Wednesday, June 27, 2012
Review: The Little Woods by McCormick Templeman
Release Date: July 10th, 2012
2012 Random House Children's Books
Ebook Edition; 336 Pages
Genre: Fiction / Young Adult / Mystery
Source: Review Copy from Publisher
3.5 / 5 Stars
Are the woods behind St. Bede's Academy really haunted, or does bad stuff just happen there? When Calista Wood, a new student, arrives midway through her junior year, St. Bede's feels like a normal school . . . until she discovers that a girl had disappeared a couple of months earlier. Some kids think she ran away, others think she was murdered, but it's only when Cally starts digging around that she finds the startling truth.
The Little Woods is one of those boarding school novels that I seem to be very drawn to reading, and although the world/setting created here was totally cliched, I really liked it. Perhaps in my younger days I would have loved to have attended one of these schools, although I would have also been a scholarship student and not one of the 'rich' crowd, that's for sure. Anyways, the descriptions of the campus and the dorms were pretty detailed and gave the reader a pretty good sense of the school in general; it was definitely a very competitive and elitist school.
I'm of two minds about most of the characters in this novel as many of them seemed to have different sets of morals, one for themselves and one for others. It seemed to be okay for one group of people to do things, such as fool around behind other people's backs and to do drugs, but it seemed to be different for other people to do the same things, and these people were often shunned or shut out. I wasn't sure what to think about the morality of these young people, even of Cally herself. I did like her most of the time, but I can't say I empathized with her completely as I didn't fully understand her. She tended to be on the lazy side and would rather rely on her memory gifts in order to achieve her marks instead of studying; and in the highly competitive world in which she found herself, she was no longer the really bright student anymore and her grades were often slipping as a result. And her reaction to the difficulties of her love life? It didn't really seem to fit in with her personality. I can't really explain it other than to say the whole love triangle felt off. Don't get me wrong though, I liked the characters and I enjoyed many of the interactions between them, but something always just felt off to me. Maybe it's because I work with this age group on a daily basis and their vocabulary (you have to check some of those words out!!) and some of their behaviours didn't necessarily ring true as normal teenagers.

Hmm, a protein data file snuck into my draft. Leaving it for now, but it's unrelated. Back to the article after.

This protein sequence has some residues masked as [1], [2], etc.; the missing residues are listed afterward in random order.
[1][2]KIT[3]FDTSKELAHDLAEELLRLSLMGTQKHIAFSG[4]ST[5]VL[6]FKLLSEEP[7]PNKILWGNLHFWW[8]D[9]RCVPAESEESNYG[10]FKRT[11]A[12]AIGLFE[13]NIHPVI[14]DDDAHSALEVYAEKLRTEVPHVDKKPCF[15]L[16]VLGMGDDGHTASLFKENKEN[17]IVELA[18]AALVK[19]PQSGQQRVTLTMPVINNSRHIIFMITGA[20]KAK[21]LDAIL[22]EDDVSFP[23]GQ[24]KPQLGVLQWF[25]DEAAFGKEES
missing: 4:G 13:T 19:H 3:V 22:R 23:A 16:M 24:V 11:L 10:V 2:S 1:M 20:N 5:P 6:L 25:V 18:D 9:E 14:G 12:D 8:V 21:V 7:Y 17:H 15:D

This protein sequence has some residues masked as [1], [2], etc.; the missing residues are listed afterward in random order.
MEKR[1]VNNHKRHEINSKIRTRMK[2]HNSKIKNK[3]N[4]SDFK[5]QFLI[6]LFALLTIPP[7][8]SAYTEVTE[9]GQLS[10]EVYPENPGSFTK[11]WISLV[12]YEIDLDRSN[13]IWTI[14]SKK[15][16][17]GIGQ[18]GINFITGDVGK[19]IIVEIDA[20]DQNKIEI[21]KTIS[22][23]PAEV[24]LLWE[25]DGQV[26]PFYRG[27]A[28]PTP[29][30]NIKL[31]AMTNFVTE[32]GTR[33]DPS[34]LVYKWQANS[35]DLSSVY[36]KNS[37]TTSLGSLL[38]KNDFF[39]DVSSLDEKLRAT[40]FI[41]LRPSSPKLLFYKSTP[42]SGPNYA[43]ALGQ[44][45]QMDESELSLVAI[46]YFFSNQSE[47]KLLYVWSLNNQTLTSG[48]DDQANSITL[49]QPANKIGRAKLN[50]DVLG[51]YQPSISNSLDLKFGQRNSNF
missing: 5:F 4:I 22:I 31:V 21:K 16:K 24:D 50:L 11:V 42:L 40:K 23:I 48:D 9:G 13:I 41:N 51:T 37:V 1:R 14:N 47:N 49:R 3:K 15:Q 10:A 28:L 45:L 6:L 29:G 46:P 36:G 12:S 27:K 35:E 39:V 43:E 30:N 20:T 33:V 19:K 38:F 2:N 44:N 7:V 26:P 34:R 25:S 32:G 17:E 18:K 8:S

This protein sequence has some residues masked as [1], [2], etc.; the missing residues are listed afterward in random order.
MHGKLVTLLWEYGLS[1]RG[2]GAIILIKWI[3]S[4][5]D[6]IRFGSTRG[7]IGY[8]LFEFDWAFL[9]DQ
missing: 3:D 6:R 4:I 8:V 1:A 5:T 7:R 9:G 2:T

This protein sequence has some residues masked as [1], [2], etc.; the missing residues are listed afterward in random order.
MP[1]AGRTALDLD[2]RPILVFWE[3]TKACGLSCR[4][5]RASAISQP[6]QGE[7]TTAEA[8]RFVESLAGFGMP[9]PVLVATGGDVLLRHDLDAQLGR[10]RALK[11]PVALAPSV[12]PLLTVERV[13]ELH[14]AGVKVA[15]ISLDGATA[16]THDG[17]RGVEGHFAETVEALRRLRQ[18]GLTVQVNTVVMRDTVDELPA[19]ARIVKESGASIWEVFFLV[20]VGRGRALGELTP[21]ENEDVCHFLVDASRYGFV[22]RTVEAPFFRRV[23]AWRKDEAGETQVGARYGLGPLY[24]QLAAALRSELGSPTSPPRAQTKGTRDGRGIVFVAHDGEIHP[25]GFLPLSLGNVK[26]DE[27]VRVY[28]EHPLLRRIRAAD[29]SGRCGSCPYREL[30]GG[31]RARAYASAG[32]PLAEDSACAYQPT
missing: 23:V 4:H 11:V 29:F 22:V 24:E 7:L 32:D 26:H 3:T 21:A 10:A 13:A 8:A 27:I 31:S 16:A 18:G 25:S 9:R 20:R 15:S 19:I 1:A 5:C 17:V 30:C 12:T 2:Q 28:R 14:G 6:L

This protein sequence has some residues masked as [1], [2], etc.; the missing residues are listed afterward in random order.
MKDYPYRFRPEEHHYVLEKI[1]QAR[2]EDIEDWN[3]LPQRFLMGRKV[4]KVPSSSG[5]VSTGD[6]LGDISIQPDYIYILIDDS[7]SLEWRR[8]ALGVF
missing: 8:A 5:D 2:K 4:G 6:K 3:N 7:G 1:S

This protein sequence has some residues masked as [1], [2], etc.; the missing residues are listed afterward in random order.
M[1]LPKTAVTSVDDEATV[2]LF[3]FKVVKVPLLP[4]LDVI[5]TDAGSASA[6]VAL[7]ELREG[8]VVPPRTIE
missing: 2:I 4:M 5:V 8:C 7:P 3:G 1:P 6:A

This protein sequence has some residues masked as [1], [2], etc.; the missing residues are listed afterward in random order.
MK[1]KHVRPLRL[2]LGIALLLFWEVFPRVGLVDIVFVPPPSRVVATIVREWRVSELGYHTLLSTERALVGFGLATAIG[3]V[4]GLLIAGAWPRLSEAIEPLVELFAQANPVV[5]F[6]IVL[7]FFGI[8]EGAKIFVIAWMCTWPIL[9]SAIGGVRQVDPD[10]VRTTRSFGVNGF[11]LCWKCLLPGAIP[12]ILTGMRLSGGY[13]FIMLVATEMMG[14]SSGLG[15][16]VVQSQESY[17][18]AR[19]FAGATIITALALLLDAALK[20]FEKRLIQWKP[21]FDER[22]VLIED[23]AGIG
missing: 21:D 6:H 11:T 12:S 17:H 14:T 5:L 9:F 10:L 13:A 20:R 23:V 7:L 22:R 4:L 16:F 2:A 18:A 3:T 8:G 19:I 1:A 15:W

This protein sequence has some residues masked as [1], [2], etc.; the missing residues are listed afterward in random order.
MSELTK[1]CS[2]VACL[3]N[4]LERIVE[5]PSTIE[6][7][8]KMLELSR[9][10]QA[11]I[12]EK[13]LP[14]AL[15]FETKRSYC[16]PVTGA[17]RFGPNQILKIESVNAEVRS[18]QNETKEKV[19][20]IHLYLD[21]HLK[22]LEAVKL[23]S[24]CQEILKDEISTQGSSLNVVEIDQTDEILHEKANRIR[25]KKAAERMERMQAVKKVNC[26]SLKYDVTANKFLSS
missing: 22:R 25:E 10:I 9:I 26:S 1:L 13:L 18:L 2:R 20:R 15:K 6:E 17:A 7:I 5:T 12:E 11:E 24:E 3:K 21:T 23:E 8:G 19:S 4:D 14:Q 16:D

The actual mystery didn't play a huge role in the novel, and I found it to be pretty predictable. While the overall plot was decently paced, the story behind Cally's sister disappearance didn't play a huge role and it was more about Cally finding her place in the academy and discovering who her true friends were amongst all the false friendships. There were also many other events that happened that seemed to come out of nowhere and I kind of went, when did that happen? or How did I miss that? And other concepts were created that seemed to really go nowhere and I was left at the end going, But what's going on with so and so? With so many secrets and untruths floating around, Cally managed to alienate people by asking too many personal questions and delving too deeply into personal things, but at the same time she unearthed things about herself she didn't necessarily like. There seemed to be a lot of self-reflection happening and I found that interesting. I do have to admit that the author's writing has a way of keeping you engaged in the story, even if the plot is superficial at best. She does this through her wonderful character development and I never really knew if the characters were on Cally's side or against her.
The Little Woods was an interesting look at another boarding school, and while overall, I enjoyed the novel, I did find some aspects to be somewhat distracting. I really felt that this novel had the potential to be really good, but it tended to fall flat in certain areas, mainly with the plot and the vocabulary and some of the characters, including Cally. For readers interested in novels about boarding school, you may feel differently about this novel, so check it out. Because I liked the style of writing in this novel, I am definitely going to check out her next novel, The Glass Casket, which is pitched as a twisted retelling of Snow White.